Teenagers want to know where the limits are - what they can get away with.
Turn that to a mathematical advantage with "possibility spaces". These are tables with different factors running horizontally and vertically, and the task is to see what is allowed and what isn't.
How far can you go before you bump into mathematical limits? For example, make one for different kinds of triangles.
Triangles can be classified according to the lengths of the sides (scalene, isosceles, equilateral) or their angles (acute, obtuse, right angle), but which of the nine boxes in your table are possible and which are impossible?
Photocopy a blank table on to A3 paper and get pupils in groups to draw an example in each space in the table. If some are impossible, pupils must justify why.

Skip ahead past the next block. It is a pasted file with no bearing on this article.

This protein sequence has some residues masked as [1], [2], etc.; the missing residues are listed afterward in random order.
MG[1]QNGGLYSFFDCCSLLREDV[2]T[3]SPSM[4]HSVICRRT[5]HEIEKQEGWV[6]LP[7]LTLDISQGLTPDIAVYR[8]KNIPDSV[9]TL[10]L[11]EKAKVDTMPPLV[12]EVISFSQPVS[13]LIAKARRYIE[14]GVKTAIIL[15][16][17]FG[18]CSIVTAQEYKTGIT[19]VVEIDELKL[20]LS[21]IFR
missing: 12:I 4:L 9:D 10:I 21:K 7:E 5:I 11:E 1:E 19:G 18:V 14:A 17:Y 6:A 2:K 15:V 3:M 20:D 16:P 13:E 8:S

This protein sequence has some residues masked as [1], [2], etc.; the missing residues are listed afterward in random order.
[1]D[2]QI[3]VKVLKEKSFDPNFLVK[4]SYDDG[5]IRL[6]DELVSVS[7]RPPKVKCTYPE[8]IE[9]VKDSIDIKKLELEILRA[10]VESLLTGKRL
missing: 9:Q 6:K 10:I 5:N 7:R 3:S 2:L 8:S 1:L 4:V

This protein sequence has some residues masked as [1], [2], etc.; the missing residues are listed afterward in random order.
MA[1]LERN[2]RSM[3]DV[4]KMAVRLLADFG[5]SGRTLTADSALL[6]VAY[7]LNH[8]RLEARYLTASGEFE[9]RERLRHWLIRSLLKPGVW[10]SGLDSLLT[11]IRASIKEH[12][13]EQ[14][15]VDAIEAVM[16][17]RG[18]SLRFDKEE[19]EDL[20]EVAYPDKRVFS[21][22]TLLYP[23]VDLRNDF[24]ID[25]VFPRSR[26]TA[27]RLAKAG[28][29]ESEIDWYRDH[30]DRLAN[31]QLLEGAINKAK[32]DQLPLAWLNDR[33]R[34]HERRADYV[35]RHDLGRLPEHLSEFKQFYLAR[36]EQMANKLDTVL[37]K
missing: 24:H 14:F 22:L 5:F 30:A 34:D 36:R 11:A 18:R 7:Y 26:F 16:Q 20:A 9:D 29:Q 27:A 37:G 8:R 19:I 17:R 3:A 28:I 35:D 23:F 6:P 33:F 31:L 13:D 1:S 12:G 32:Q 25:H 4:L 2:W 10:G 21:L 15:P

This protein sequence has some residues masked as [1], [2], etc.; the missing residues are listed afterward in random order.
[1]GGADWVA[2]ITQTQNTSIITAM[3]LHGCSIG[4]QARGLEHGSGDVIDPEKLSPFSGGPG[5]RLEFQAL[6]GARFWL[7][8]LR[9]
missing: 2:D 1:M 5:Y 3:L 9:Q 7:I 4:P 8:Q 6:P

One that gets maths teachers thinking, as well as pupils from Year 7 upwards, is a table for order of rotational symmetry and number of lines of symmetry.
Pupils display great ingenuity trying to create shapes that satisfy the constraints or convincing one another that something cannot be done. There are moments when someone finds they can do one that they previously thought was impossible. And the possibility patterns in the finished tables provoke some interesting questions
Colin Foster teaches maths at King Henry VIII School in Coventry